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Words at Play

Paintings, Flowers, Fleas & More

Color names taken from paintings, flowers, fleas & more


top-10-words-for-unusual-colors-worth-looking-at-vermilion
Photo: Wikipedia

Color:

Vivid reddish orange

About the Word:

Spanish painter Francisco José de Goya y Lucientes (who painted in the late 1700s and early 1800s) was so fond of this vibrant color that vermilion also became known as goya.

The word vermilion traces to the Late Latin vermiculus, meaning "kermes." Kermes are the dried bodies of insects (of the genus Kermes) used to produce this ancient red dye.

Full Definition:

: a strong red that is deeper than geranium, yellower and deeper than geranium red, and bluer and deeper than average cherry red

Color:

Yellowish green

About the Word:

Verdigris came into English in the 14th century from the Anglo-French vert de Grece, literally, "green of Greece." Ancient Greeks manufactured this pigment by hanging copper plates over hot vinegar in a sealed container.

When copper naturally oxidizes, a verdigris green film forms on its surface - as it has, for example, on the Statue of Liberty.

Full Definition:

: a moderate yellowish green that is greener, lighter, and stronger than tarragon or average almond green and paler and slightly greener than malachite green

top-10-words-for-unusual-colors-worth-looking-at-titian
Photo: Wikipedia

Color:

Brownish orange

About the Word:

In the paintings of the great sixteenth-century Italian artist Tiziano Vecellio, called Titian, women often have distinctively brownish-orange hair. Such depictions (including "Madonna and Child," shown here) inspired the color name titian.

Full Definition:

: a brownish orange that is less strong, slightly yellower and lighter than spice, slightly yellower and lighter than prairie brown or Windsor tan, and slightly redder and darker than amber brown or gold pheasant

Color:

Light grayish brown

About the Word:

Bisque is probably a shortened and altered form of biscuit (meaning "earthenware or porcelain after the first firing and before glazing"), which comes in turn from the Anglo-French (pain) besquit, "twice-cooked bread." One example of twice-cooked bread, a teething biscuit, can indeed be the color of such earthenware.

Full Definition:

: a light grayish brown especially used in textiles

Color:

Dark red

About the Word:

Puce entered English from French, where puce translates as "flea."

The relationship between the flea and the color is complicated (and over the centuries has involved "flea" as a sexual metaphor) but almost certainly one connection is the flea's hunger for blood.

Full Definition:

: a dark red that is yellower and less strong than cranberry, paler and slightly yellower than average garnet, bluer, less strong, and slightly lighter than pomegranate, and bluer and paler than average wine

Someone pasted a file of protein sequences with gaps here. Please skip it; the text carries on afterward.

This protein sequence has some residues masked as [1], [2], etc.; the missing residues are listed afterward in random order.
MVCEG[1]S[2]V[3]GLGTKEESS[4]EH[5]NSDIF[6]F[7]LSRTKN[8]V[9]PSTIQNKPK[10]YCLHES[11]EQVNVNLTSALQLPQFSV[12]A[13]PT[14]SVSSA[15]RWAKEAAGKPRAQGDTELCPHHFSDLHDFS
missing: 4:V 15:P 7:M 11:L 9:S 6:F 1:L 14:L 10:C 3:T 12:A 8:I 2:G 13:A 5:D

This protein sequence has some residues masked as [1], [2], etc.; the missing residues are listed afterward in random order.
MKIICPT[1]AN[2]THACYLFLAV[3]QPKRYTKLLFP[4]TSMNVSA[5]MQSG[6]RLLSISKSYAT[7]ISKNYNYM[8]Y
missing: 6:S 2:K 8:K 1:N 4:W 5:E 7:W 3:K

Color:

Medium purple

About the Word:

This color comes from a kind of orchid named for William Cattley, a patron of botany whose enthusiasm for orchids helped fuel a British craze for the flowers in the 1700s. The most common form of one of Cattley's original orchids (the cattleya labiata) highlights the color cattleya.

Full Definition:

: a moderate purple that is redder and paler than heliotrope, bluer and paler than average amethyst, and paler and slightly bluer than manganese violet

Color:

Medium blue

About the Word:

The color name comes from the blue glass of the same name. Smalt is created by fusing together - melting - potassium carbonate, silica, and cobalt oxide; the word's Germanic ancestor means "to melt."

Full Definition:

: a moderate blue that is redder and duller than average copen, redder and deeper than azurite blue, Dresden blue, or pompadour, and greener and deeper than luster blue

Color:

Grayish red

About the Word:

It may or may not have originated in Damascus, but the name of the damask rose - a flower that traveled to Europe during the Middle Ages - honors that Syrian city. The hue of the blossom lives on as a color name.

Full Definition:

: a grayish red that is bluer than bois de rose, bluer, lighter, and stronger than blush rose, and bluer and deeper than Pompeian red or appleblossom

Color:

Blackish green

About the Word:

The color name jasper comes from the name of the opaque quartz stone called jasper. The ancient Hebrew word from which jasper comes may have meant something like "glittering" or "polish."

Full Definition:

: a blackish green that is bluer than cannon

Bittersweet

Color:

Deep reddish orange

About the Word:

The oval berries of the European bittersweet plant taste first sweetish, and then bitter. But it was the American plant called "false bittersweet," with its orangey-colored fruits, that inspired the color name bittersweet.

Full Definition:

: a deep orange that is deeper than bittersweet orange; a dark to deep reddish orange




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